Our shortened itinerary, and speedy hiking, made it so Bill could get home to have dinner with his wife, which I'm sure she appreciated! We parted ways, with plans to hike again very soon. He also provide me with a list of the New Hampshire 100 Highest (which I couldn't seem to find an official list of), and on checking it out, I've done 64! Another list to add to the... ugh... list?

Thanks for a great day Bill!

Thursday, June 27, 2013

Arethusa Falls/Frankenstein Cliff 6/27/13

Working title: "How neat is that?"

Peaks: None

Trails: Arethusa Falls Trail, Bemis Brook Trail, Arethusa-Ripley Falls Trail, Frankenstein Cliff Trail

Mileage/time: 5 miles, 2055 feet of gain, book time of 3:31, actual time of 3:45

After last week, I needed something light. My body doth protest too much, with good reason, I've been hard at it, and haven't given it a break! Some longboarding yesterday, followed by beers, led to me taking an impromptu three hour afternoon nap, and after a fashion, a fine nights sleep. I need all I can get after last Wednesday! Today dawned, foggy and cool here on the coast, the hills of Portland were enveloped. After snagging breakfast, I headed up to meet Heather, who would be joining me for this excursion. Originally, we'd planned to get supplies for a picnic of sorts, but the general sogginess lead us to consider just hiking, with lunch afterwards.

Heather drove, which was a nice change of pace for me, that's twice in the last month that I haven't had to drive... something must be wrong! We rolled north in her orange box (a Honda Element, heretofore referred to as Heather's Box), which I'll admit, was very comfortable. The weather started to take a turn for the better, sun was peeking through, and there were glimpses of blue sky, though the cloud ceiling remained relatively low. We pulled off of 302, and parked in the lower lot, planning on making a loop up to the falls, and over Frankenstein Cliff, which lorded over the lot.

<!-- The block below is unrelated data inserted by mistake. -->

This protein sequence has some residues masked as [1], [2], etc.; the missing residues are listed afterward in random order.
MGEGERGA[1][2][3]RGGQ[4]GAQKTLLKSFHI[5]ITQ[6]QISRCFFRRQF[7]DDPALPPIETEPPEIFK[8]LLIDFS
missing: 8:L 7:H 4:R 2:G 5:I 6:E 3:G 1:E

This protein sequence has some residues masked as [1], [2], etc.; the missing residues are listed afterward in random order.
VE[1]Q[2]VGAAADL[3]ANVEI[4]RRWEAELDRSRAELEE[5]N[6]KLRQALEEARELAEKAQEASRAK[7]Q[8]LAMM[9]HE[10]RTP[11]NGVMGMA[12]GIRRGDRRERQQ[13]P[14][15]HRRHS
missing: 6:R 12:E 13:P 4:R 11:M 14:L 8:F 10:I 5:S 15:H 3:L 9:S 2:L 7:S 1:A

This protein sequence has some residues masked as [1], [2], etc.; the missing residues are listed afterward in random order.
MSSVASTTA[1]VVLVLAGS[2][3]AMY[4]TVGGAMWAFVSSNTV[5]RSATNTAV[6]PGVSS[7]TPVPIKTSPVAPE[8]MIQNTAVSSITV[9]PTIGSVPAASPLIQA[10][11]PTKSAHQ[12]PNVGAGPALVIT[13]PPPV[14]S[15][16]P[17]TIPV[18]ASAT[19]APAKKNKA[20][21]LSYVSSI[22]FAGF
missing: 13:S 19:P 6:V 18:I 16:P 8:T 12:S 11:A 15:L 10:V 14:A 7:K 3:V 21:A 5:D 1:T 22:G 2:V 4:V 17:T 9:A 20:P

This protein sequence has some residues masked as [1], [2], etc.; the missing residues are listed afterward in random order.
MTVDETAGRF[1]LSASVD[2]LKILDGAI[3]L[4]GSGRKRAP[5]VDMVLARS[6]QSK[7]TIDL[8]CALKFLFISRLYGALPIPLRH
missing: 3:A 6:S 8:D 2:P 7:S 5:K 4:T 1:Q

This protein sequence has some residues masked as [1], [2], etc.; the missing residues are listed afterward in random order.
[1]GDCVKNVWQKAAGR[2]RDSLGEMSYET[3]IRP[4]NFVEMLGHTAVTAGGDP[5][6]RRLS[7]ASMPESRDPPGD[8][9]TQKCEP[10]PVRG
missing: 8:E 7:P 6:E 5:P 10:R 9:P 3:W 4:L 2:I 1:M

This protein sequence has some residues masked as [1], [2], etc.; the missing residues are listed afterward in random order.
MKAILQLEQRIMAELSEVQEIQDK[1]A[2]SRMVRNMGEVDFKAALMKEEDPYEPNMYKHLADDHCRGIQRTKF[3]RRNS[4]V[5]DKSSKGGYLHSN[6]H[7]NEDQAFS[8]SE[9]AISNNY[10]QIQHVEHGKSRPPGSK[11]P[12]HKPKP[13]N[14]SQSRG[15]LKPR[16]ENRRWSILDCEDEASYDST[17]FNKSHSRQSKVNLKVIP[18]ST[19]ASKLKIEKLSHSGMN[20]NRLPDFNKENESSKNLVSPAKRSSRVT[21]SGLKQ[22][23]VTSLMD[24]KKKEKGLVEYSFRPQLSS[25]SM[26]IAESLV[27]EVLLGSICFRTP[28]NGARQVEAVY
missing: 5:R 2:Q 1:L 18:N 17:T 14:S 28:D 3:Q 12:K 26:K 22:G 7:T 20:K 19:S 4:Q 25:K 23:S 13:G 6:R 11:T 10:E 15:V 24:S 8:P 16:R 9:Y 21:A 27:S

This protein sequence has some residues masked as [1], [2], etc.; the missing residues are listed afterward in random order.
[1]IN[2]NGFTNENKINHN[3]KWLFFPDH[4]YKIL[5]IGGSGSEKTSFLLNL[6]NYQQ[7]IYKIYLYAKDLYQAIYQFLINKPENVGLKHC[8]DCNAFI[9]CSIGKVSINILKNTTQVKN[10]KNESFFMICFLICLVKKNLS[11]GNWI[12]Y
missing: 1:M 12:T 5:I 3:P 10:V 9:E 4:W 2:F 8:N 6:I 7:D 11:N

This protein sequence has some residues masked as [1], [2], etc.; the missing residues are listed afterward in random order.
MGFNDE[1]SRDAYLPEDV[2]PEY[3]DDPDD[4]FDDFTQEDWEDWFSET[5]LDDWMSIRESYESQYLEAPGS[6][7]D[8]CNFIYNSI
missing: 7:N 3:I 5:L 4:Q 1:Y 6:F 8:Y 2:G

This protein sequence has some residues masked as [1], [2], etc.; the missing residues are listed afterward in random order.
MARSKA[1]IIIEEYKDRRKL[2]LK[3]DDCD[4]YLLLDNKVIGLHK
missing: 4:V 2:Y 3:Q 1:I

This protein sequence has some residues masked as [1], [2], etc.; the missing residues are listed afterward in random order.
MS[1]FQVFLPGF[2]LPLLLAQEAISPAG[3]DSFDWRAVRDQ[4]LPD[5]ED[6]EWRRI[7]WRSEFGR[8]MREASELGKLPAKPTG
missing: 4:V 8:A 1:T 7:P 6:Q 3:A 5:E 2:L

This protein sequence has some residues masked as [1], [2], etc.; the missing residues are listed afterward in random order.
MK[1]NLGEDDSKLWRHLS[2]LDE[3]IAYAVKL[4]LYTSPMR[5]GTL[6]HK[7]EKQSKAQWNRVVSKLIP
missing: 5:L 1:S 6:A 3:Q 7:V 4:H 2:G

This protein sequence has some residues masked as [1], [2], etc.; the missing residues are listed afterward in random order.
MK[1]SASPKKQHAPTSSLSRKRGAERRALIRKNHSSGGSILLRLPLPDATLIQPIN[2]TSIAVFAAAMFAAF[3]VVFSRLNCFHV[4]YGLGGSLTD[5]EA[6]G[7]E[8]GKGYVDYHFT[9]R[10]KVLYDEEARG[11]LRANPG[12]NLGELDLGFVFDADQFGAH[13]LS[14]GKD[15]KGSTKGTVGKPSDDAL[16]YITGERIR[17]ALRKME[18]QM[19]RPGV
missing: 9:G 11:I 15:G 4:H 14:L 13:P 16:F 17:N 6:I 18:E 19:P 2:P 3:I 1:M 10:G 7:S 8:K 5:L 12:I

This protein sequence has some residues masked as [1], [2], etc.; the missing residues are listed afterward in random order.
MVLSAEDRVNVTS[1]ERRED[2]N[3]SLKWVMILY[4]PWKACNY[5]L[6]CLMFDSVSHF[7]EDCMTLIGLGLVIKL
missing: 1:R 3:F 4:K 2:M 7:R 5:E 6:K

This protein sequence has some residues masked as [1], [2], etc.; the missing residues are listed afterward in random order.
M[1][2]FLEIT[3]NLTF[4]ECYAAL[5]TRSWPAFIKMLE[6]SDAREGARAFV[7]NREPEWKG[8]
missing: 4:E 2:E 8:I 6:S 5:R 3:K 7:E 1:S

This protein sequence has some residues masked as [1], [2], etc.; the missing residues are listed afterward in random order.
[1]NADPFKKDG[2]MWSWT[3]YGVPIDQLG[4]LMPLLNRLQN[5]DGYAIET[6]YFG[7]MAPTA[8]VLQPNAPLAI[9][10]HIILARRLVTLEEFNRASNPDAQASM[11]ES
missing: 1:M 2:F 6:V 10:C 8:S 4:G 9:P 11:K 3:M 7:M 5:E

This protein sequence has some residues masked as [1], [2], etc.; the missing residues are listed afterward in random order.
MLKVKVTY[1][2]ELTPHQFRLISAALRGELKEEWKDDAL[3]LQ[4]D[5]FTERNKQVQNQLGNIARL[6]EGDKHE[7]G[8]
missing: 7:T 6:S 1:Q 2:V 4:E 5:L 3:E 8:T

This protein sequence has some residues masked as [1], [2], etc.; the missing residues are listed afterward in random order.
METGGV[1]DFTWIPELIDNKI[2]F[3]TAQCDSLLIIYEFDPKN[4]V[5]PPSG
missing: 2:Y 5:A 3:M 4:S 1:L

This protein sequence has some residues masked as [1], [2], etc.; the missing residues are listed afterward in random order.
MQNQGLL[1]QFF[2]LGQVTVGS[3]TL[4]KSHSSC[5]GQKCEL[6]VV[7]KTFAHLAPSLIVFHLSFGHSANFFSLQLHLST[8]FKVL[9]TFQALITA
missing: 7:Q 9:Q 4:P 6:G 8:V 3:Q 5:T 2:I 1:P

Suiting up, or it my case, suiting down, we rolled up the road to the trailhead. About 0.1 up the trail, we reached the junction with Bemis Brook Trail, and I'm so glad we took it. The trail runs alongside its namesake, Bemis Brook, and there were several short herd paths along its length that led down to the brook. Several picturesque scenes presented themselves, along with Coliseum Falls near the top.





Coliseum Falls
From the falls, the trail bore to the right, and the grade sharpened significantly, as it climbed to reconnect with the Arethusa Falls Trail. Heather cursed a few times about her generally being out of shape, but she made it just fine, we were both sweaty messes anyway. The climb towards the main attraction resumed, and some trailside fungi caught her eye... I'm glad she was there, because I wouldn't have noticed them!



Crossing two bridges, we reached the junction, and descended to the base of the falls. What's purported to be the highest single drop in New Hampshire (it's actually the second, Dryad Fall is significantly larger) didn't disappoint, and its popularity was evident by the several groups there on this humid Thursday morning.



More groups arrived, while the natural air conditioning provided by the falls was nice, we had a timetable, and decided to push on to Frankenstein Cliff. A bit of a slog confronted us once back at the junction, never really steep, just relentless, up to the junction with Frankenstein Cliff Trail. Sweating badly, but still laughing, we traversed over towards the cliff, passing through some open areas with masses of ferns. The green was intense! There was a sign for a view spur, but the unmarked trail didn't lead us anywhere, except through some moose poo.